One of the common misconceptions when it comes to high definition is that drama and romance films are less exciting and not worth the upgrade. I wholeheartedly disagree with this sentiment and believe that, regardless of genre, any film benefits from the higher bandwidth, and 2020’s The Photograph is certainly one such case.
Written and Directed by Stella Meghie, The Photograph tells an interweaving pair of love stories involving Mae, an art curator in New York who is learning more about her mother’s life from one of two letters that her mother left her upon her death. The other letter is for her father, a man who has not been named to her but becomes known from the first letter’s reading.
While on this journey of self discovery (and family history), Mae befriends and develops feelings for Michael, a reporter who came to her while working on a feature piece on Mae’s mothers’ photography. As we learn about Mae and Michael’s relationship, Mae re-reads parts of her mother’s letter and relives parts of her mother’s past, which weaves the second love story.
This is not the first time I’ve seen this format for a film (the twin letters – one to a child and one for their to-be-found second parent), but that is not to say that it isn’t a fairly unique and rare occurrence. It’s an interesting path of discovery that adds a layer of intrigue and interest to a romance story that is sometimes needed to keep things fresh. To be honest, it was definitely the right choice here, because the movie would likely have been far less compelling without this brand of storytelling. Even with some of the surprises being telecast throughout the film, the fact that you’re actually bonding and caring for both sets of characters is a boon here, and I’ll even go so far as to say that the story of Mae’s parents is likely the more compelling one – although it does give gravity to Mae as a character and provides insight to some of her struggles.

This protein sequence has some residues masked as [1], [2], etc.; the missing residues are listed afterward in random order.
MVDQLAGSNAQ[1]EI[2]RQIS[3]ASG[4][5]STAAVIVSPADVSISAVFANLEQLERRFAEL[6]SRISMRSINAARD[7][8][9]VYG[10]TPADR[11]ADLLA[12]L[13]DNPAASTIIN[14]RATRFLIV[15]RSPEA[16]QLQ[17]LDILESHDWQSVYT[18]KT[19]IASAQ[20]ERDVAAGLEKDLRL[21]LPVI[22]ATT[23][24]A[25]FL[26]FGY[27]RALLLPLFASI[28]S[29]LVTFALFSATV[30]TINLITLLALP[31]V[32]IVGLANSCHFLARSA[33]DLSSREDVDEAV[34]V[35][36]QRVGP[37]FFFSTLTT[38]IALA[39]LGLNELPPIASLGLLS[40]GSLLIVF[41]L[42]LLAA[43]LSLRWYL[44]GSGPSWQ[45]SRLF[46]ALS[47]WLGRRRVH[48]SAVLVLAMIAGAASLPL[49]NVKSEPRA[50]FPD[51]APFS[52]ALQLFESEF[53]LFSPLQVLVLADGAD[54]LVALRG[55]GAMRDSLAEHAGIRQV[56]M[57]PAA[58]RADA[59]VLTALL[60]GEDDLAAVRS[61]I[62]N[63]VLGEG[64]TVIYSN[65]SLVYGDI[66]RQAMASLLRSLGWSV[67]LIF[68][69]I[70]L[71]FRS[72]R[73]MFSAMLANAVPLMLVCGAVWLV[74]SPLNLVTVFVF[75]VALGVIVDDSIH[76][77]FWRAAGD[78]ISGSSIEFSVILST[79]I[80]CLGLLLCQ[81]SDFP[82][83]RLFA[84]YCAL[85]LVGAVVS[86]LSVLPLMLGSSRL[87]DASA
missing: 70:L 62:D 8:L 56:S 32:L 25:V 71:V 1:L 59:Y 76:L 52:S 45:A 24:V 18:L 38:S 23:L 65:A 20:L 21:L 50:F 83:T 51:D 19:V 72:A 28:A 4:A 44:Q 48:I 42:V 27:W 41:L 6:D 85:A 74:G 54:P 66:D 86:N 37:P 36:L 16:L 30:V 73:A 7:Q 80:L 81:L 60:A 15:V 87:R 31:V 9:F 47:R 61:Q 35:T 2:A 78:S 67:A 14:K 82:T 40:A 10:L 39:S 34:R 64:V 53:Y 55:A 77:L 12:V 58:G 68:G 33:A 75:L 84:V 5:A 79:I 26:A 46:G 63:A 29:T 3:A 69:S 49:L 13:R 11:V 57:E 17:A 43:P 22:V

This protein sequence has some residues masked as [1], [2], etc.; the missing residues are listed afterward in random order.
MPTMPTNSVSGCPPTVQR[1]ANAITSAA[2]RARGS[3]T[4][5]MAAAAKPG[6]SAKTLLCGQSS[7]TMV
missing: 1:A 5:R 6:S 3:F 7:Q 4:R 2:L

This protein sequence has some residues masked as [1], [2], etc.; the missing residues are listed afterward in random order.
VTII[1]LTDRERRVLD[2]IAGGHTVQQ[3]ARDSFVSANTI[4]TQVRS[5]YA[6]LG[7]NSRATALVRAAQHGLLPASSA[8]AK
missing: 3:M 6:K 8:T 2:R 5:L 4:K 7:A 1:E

Another awesome thing to this film is that it features an almost entirely Black cast, something that is seen far too rarely. The best part of this? It felt completely natural and not at all forced in any way. In fact, it was near the end of the film where I even noticed that Chelsea Peretti (from Brooklynn Nine-Nine) was the only white person I’ve seen in the film. This was a pleasant surprise and I am all for more minority led films.
Looping back to my first paragraph here, but this film looks fantastic in HD. The clarity, detail, and texture is just truly a joy to watch. Faces are especially interesting here, with really crisp and clear detailing (the main characters have interesting facial features, if I’m being honest, his beard and her big bright eyes).
The DTS-Master Audio 7.1 channel surround track is equally as exciting and interesting. With a lot of music and ambient noises, there is almost always something exciting happening, even though this film is much more dialog driven with little action. The soundtrack features a stellar range of musical styles and fits the film perfectly.
The Photograph is released by Universal on Blu-ray and comes in the standard blue amaray case with a matching slipcover. Inside, you find Blu-ray and DVD copies of the film, and a digital copy. The included special features are:
- Shooting The Photograph – a spotlight on the director and her motivations for the film
- Culture in Film – talking about the African-American perspective of the film
- The Film Through Photographs – a look at photography used in the film
Our Recommendation for The Photograph:
The Photograph takes a rarely used plot device to weave two interesting love stories together and succeeds in investing the audience in both. It is a very good looking movie on blu-ray, with an exciting soundtrack and great picture quality. This all adds up to a compelling date night watch. I’d definitely recommend this one.